It has always been the position of CCM to support any effort to prevent Huanglongbing from taking hold in California. Over the past decade, it’s become clear that the disease is decimating the Florida citrus industry and now Texas detected the disease in commercial groves.
Here are some of the sobering facts. The Florida Citrus Commission was once an enviable program designed to promote consumption of Florida orange and grapefruit juice. Their success on behalf of the Florida industry was comparable to what Sunkist, Wonderful Citrus, Sun Pacific and many others have achieved from a promotional standpoint for CA citrus.
In Fiscal Year 03-04, the Florida Department of Citrus had a budget of $65 million. For fiscal year 08-09, the budget was $53 million. The estimated budget for the current year is $25.6 million, a sharp drop of 60%. The Commission is proposing a $7.25 million budget for FY 16-17 and a reduction of staff from 43 to 10. All of this negativity is a direct result of HLB! Think about our industry’s investment into brands such as Sunkist, Cuties, and Halos. Think about the asset we call 271,000 producing acres of fresh citrus.
Exercising psyllid control, communicating with the general public about the seriousness of the disease and encouraging their partnership to stop endemic populations from spreading the insidious disease has to be an industry priority for this $3 billion commodity.
Florida citrus growers Larry Black and Ric Freeman and Texas citrus grower Dale Murden will join CCM President Joel Nelsen on-stage for an in-depth discussion about how their respective industries are responding on the ground to mass HLB infection and how California can avoid a similar fate.
Now more than ever, it is imperative that the California grower is engaged and diligent in their efforts to stop the psyllid. Attend the Showcase Luncheon to hear more from those on the frontline about what California growers can do to protect their trees and their livelihood from the devastation caused by HLB.
The luncheon program is presented in partnership with the Citrus Pest & Disease Prevention Program.
1:30 Trade Show Touring
Press Conference for Media – San Joaquin Room A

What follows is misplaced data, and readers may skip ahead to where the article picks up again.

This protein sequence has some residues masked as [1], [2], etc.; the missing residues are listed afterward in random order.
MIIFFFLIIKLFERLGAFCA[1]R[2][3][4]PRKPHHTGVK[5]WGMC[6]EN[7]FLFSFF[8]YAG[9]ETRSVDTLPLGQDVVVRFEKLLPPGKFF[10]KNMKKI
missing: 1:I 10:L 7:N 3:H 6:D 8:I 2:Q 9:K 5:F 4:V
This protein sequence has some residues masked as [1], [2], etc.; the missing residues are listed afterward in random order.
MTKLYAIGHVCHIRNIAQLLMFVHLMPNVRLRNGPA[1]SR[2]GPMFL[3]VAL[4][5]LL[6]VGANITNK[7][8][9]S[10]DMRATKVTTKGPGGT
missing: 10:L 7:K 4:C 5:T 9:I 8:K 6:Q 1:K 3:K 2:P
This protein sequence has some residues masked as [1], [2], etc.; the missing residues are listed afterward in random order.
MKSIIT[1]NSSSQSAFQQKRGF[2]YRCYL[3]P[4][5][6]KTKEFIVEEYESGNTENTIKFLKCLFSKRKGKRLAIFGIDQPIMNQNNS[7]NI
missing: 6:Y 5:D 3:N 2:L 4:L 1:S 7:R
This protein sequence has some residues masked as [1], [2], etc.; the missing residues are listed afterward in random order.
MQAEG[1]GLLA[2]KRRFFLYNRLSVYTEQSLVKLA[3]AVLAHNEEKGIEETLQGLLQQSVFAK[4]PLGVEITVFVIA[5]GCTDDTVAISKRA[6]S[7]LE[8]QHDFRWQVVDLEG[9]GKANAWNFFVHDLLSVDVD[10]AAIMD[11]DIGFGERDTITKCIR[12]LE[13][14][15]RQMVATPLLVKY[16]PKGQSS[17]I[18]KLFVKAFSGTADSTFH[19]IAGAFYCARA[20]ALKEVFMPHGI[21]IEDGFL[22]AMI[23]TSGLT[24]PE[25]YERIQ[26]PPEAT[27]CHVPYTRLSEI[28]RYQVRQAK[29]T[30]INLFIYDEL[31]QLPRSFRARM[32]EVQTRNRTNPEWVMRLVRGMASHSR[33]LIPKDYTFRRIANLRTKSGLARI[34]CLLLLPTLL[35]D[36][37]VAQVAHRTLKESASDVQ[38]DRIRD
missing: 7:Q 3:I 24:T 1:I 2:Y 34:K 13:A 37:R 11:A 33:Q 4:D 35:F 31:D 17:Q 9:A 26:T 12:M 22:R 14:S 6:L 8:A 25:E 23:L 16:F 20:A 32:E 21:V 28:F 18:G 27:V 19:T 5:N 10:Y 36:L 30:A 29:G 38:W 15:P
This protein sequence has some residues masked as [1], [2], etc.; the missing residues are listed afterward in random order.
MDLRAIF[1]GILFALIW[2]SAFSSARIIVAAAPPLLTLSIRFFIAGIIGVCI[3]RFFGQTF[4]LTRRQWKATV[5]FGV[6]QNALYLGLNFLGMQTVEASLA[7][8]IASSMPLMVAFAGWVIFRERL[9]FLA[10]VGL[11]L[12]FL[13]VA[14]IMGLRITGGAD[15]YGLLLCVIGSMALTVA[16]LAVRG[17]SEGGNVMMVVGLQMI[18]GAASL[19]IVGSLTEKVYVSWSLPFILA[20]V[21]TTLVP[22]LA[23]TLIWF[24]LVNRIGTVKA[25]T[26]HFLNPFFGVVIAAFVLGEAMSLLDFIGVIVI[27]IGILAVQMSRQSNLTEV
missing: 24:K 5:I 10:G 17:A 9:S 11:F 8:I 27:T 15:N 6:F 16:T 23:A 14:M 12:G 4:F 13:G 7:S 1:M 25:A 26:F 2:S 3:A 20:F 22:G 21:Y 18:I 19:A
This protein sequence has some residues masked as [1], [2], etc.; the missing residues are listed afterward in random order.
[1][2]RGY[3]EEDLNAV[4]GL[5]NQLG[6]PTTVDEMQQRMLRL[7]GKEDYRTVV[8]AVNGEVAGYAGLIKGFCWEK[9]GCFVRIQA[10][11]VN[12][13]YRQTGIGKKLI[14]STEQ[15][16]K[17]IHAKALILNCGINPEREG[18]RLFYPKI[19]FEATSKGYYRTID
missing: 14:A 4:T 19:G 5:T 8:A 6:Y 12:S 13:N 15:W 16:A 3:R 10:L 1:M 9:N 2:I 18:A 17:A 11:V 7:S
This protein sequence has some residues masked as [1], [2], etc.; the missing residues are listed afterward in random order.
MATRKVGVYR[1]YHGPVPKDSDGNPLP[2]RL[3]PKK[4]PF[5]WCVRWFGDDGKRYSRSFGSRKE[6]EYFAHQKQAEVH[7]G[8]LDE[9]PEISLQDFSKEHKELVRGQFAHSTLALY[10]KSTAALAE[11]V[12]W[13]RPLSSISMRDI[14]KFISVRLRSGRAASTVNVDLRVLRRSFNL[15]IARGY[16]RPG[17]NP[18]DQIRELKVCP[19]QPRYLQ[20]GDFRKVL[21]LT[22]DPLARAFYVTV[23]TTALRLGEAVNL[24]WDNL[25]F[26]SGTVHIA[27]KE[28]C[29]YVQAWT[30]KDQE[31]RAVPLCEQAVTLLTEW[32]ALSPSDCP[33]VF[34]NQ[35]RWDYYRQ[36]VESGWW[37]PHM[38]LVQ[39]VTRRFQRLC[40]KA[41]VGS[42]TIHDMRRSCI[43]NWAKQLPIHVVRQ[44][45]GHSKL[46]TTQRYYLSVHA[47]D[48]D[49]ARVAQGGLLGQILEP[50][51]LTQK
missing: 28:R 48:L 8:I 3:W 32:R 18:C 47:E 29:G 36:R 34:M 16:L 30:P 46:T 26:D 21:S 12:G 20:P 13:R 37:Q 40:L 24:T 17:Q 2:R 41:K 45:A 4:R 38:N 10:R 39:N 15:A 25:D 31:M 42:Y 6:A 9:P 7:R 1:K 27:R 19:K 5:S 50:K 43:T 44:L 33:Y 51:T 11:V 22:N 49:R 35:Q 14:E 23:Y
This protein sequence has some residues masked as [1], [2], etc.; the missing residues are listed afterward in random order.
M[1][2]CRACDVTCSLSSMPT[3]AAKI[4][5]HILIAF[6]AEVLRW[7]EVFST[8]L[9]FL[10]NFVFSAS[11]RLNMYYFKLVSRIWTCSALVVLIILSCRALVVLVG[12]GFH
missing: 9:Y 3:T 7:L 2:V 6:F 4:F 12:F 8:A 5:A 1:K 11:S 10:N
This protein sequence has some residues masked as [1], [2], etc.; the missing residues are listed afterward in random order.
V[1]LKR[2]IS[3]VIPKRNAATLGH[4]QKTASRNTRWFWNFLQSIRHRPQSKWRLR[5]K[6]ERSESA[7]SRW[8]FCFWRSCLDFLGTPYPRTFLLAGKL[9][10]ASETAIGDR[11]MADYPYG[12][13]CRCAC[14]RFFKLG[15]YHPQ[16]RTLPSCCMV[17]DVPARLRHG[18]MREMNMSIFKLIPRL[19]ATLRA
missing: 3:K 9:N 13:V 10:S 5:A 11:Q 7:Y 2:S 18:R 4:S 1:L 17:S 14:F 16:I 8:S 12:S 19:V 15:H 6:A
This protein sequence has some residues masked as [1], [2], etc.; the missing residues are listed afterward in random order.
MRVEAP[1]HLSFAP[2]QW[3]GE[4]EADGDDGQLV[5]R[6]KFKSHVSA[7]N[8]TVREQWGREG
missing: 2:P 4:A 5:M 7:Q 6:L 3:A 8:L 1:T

2:30 p.m. – Labor Laws and Regulations: What you need to know in 2016
This workshop will concentrate on two major developments in labor regulations for the citrus industry. Last fall the California legislature passed a law that shapes piece–rate compensation and joint liability. AB 1513 created an optional program in which agricultural employers may enroll. With enrollment, employers would have an affirmative defense in exchange for retroactive payments to employees. The bill attempts to define how piece-rate employees should be compensated going forward, beginning January 2016. There are numerous obstacles involved in logistically completing the retroactive payments. CCM has actively investigated potential paths forward both legislatively and legally. This workshop strives to clarify some of the ambiguities and discuss a way forward for the industry.
Piece-rate compensation and joint liability are only two labor obstacles that the agricultural industry is struggling to understand and implement. Regulatory compliance is constantly evolving and the challenge of maintaining compliance with both state and federal regulations is taxing. To meet this challenge, the citrus industry has created the California Agricultural Labor Association (CALA) which will serve farm labor contractors, growers, and packinghouses alike. When it comes to regulatory compliance, it is imperative that all parties involved in contract employment comply with the laws and regulations in the same manner. Come and learn about the resources and education that will be made available to both farm labor contractors and agricultural employers. If the industry can collaborate and protect itself, it will continue to be successful.
Spanish translation will be provided.